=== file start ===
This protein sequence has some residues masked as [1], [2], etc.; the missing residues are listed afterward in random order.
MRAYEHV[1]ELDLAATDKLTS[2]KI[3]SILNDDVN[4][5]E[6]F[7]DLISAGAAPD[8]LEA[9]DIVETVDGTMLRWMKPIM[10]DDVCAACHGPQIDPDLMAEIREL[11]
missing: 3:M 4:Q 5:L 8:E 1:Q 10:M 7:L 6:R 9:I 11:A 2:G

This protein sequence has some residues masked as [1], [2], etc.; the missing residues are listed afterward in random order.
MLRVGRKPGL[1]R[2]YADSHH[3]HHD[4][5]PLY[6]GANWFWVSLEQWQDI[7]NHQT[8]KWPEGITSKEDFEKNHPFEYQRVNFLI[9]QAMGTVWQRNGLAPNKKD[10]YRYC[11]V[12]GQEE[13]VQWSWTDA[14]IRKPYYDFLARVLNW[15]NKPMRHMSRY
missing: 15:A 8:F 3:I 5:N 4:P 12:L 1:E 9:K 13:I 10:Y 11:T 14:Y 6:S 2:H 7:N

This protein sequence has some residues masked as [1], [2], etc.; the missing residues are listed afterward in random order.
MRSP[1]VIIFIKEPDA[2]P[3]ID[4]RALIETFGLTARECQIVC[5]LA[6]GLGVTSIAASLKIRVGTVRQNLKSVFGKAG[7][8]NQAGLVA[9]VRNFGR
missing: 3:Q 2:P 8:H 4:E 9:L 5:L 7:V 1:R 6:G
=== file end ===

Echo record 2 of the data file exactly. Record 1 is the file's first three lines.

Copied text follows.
This protein sequence has some residues masked as [1], [2], etc.; the missing residues are listed afterward in random order.
MLRVGRKPGL[1]R[2]YADSHH[3]HHD[4][5]PLY[6]GANWFWVSLEQWQDI[7]NHQT[8]KWPEGITSKEDFEKNHPFEYQRVNFLI[9]QAMGTVWQRNGLAPNKKD[10]YRYC[11]V[12]GQEE[13]VQWSWTDA[14]IRKPYYDFLARVLNW[15]NKPMRHMSRY
missing: 15:A 8:F 3:I 5:N 4:P 12:L 1:E 9:K 13:I 10:Y 11:T 14:Y 6:S 2:H 7:N